A good way to expedite the process of releasing fear is to identify the primary fear [belief] that is at the root of your health condition and self destructive behaviours. Fearreleasingmethod.com lists seven primary fears to which I have added seven more fears:

  • the fear of being unloved
  • the fear of being unlovable [not capable of being loved]
  • the fear of being unwanted
  • the fear of being unaccepted
  • the fear of being unworthy
  • the fear of being powerless
  • the fear of inadequacy (not being good enough)
  • the fear of losing control (feeling flawed)
  • the fear of being worthless (not being valued)
  • the fear of change (not being prepared for change)
  • the fear of lack or want (not having enough)
  • the fear of vulnerability (being judged, criticized or ridiculed)
  • the fear of missing out (the sense that the grass is always greener in some other place or some other time)
  • the fear of death
  • the fear of being helpless
  • the fear of being a victim [living in victimhood]

Review the list and determine which fear most resonates with you [for me, it is the fears  of being helpless and a victim … I feel like a helpless victim], then use my healing prayer to begin releasing it. Give it time, but I’m sure you will begin to notice a difference in your life and your symptoms.

Filling my life with love, happiness and laughter:

I do a number of things every day to bring more love, happiness and laughter into my life in order to stimulate my brain produce the calming neurotransmitters that will help return my body to homeostasis. Laughter in particular produces powerful healing endorphins:

  1. Write these blogs
  2. Teach karate
  3. Go for morning walks
  4. Watch funny TV shows [particularly Modern Family and The Beverly Hillbillies]
  5. Repeat positive affirmations
  6. Practice special techniques I’ve created, such as, standing with my hands at my side, fists clenched, then throw my arms up in the air as quickly as I can, open my hands and spread my fingers, yelling “YAHOO!” then returning my hands to my side. Keep repeating it.

Positive affirmations have the ability to create new neural pathways in your brain that can literally transform your experience by bypassing habitual negative thought patterns. I use several different positive affirmations:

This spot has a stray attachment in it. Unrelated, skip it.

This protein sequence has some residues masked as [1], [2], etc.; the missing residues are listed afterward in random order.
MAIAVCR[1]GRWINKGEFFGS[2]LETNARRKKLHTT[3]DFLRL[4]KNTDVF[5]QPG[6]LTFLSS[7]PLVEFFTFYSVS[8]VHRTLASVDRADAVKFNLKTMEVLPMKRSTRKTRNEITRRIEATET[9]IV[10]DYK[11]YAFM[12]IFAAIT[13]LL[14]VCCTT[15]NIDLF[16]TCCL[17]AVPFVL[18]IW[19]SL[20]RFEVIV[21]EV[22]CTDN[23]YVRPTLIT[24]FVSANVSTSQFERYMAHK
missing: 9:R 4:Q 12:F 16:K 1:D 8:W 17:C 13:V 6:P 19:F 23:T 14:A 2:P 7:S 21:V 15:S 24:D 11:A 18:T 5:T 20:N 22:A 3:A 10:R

• I’m filled with love and happiness
  • Love is happiness and happiness is love. Love is kindness and kindness is love. Love is peace and peace is love. [repeat for anything that represents love. For example, trust, hope, faith, integrity, etc.]
  • I list all the things I love to do [I love going for morning walks. I love teaching karate. I love playing guitar.]

I also use my healing prayer to release any fear, anger or unresolved emotional pain that might be blocking me from experiencing self-love: ” Thank you God I Am for neutralizing the energetic frequency, healing and releasing from my body and my being, all of the fear, anger and unresolved emotional energy that needs to be released in order for me to experience extraordinary self-love, and I thank you God for this healing and I thank you God for increasing the effectiveness of this healing by 100 times or more.”

Living in the Present Moment:

Eckhart Tolle, author of The Power of Now and A New Earth, says living in the present moment dissolves fear and anger. I can tell you from personal experience that this true … at least temporarily. When you are living in the present moment, you are not worrying [feeling fear] about the future or fretting [feeling angry] about the past. There are four things I do to practice living in the present moment:

  1. Focus on my breath
  2. Focus my attention completely on what I’m doing
  3. Look around at things and observe
  4. Look up in the air

The first time I consciously practiced bringing my mind into the present moment I felt complete euphoria. I was out on my morning walk and the trees appeared to be in 3D, colours were more vibrant and the sounds of the birds was more evident. It was awesome and I’m sure, produced lots of calming neurotransmitters!

Living in the present moment has the potential to minimize my symptoms and contribute to my full recovery, but it requires constant diligence because I constantly find my mind wandering.  Either way, living in the present moment, even temporarily, is a great feeling!

So too is the experience of living without fear and anger. Not only are they at the root of Parkinson’s and many other forms of disease, they are also at the root of our unhappiness and obsessive behavior, so releasing them heals our bodies and frees us to live in peace, love and joy, and I can’t imagine a better feeling!

Since learning about the role fear plays in the development of Parkinson’s, the panic attacks have stopped and there has been a noticeable improvement in my symptoms. I am ecstatic that my recovery has begun.

In the next post, we will examine releasing unresolved emotional pain.

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2 comments on “Recovering from Parkinson’s Disease: Step 4 – Releasing Anger and Fear